Neighbors speak out against proposed nursing home for inmates - WFSB 3 Connecticut

Neighbors speak out against proposed nursing home for aging inmates


State officials said a plan to open a nursing home for aging former inmates on parole could save Connecticut taxpayers millions of dollars a year.

However, that facility is slated to go into a residential Rocky Hill neighborhood and homeowners there are not happy.

Rocky Hill Mayor Anthony LaRosa said one of his main problems with the nursing home being put in a residential is the lack of communication. He said the state has not been telling the town what they are planning.

However, residents on the other side of this fence from the facility said their biggest problem is the location of it.

"It's just unbelievable," said one Rocky Hill resident. "I cannot believe it."

Families such as this one living near a now empty nursing home on West Street in said the plans coming out for it's future are unsettling.

"As a mother I'm just worried about my children and our safety," the Rocky Hill resident said. "You hear about these home invasions. Somebody could just scope out your house."

The state wants to work with a private company to house aging inmates at the vacant facility.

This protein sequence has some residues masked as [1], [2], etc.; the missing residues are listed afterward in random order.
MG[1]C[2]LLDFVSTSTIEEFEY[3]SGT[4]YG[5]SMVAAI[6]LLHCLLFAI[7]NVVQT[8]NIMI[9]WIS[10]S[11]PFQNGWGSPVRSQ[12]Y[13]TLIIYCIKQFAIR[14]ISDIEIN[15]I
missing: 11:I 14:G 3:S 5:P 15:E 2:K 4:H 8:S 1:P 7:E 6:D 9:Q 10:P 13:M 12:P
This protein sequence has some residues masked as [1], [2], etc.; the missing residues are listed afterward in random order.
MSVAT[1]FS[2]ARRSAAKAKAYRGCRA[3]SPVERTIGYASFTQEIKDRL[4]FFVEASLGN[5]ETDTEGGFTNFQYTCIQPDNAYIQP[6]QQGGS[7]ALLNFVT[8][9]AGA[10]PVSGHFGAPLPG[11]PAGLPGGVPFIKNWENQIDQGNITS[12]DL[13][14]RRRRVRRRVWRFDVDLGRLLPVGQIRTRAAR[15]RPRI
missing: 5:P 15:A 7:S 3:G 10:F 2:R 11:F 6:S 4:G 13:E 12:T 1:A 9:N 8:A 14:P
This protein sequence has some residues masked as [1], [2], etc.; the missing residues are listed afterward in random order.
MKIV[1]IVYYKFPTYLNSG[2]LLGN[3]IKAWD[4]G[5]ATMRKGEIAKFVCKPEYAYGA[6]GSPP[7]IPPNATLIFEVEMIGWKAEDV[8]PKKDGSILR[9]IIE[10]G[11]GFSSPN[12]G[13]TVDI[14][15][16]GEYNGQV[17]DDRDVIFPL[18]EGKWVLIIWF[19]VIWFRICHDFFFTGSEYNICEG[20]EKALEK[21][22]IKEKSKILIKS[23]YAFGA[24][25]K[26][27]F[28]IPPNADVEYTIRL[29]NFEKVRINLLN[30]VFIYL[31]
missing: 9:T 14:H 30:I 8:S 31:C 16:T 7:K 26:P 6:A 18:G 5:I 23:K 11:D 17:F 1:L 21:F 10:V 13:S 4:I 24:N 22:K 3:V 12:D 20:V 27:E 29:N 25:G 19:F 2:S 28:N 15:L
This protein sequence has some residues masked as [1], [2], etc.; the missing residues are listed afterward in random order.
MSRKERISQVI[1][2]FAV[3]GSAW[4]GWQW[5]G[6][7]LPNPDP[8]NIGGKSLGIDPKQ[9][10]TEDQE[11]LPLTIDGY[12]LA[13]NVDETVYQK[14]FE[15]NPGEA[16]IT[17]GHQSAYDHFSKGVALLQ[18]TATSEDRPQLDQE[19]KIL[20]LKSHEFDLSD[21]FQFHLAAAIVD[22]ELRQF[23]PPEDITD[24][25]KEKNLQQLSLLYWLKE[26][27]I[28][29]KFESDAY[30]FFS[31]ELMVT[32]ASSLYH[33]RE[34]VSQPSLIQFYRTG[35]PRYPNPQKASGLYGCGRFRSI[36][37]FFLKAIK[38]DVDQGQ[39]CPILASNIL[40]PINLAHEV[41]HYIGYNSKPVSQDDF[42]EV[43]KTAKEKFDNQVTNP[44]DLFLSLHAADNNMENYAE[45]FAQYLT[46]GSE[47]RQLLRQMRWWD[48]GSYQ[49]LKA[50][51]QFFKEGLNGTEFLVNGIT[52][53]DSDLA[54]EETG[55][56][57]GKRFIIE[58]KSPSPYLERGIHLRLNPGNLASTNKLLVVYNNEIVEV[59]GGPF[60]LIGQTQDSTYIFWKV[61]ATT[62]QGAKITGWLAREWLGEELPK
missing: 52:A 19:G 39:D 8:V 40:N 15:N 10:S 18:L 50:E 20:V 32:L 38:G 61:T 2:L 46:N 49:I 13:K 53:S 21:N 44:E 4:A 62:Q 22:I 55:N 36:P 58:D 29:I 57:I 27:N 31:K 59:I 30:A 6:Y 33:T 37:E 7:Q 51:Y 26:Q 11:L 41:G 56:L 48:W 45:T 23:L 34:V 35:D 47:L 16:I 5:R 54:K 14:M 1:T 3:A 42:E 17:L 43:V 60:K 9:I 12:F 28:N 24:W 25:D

"They could be transitioning from a correctional facility, have criminal justice involvement and/or be individuals transitioning from a higher level of care provided by the Department of Mental Health and Addiction Services," according to notice from the Connecticut Department of Mental Health and Addiction Services. 

"As time goes by, turns out we have more and more inmates who are elderly and a lot of them are very sick to the point they need nursing home type care," said Governor's Criminal Justice Advisor Mike Lawlor.

The state said the plan will save taxpayers $5.6 million each year, but LaRosa said he wasn't told about the deal.

"I have to find out from the press what's going on in the town of Rocky Hill," LaRosa said.

Lawmakers said the state can override town zoning regulations and doesn't need to consult town officials before putting plans like this into place.

But, State Rep. Tony Guerrera, (D-Rocky Hill) told Eyewitness News that he is working now to learn more about the proposal.

"I'm not happy about this, of course not," Guerrera said. "I'm not happy about it at all. It raises some concerns, major concerns."

LaRosa is hoping the state will allow them to have a public hearing where residents could voice their concerns.

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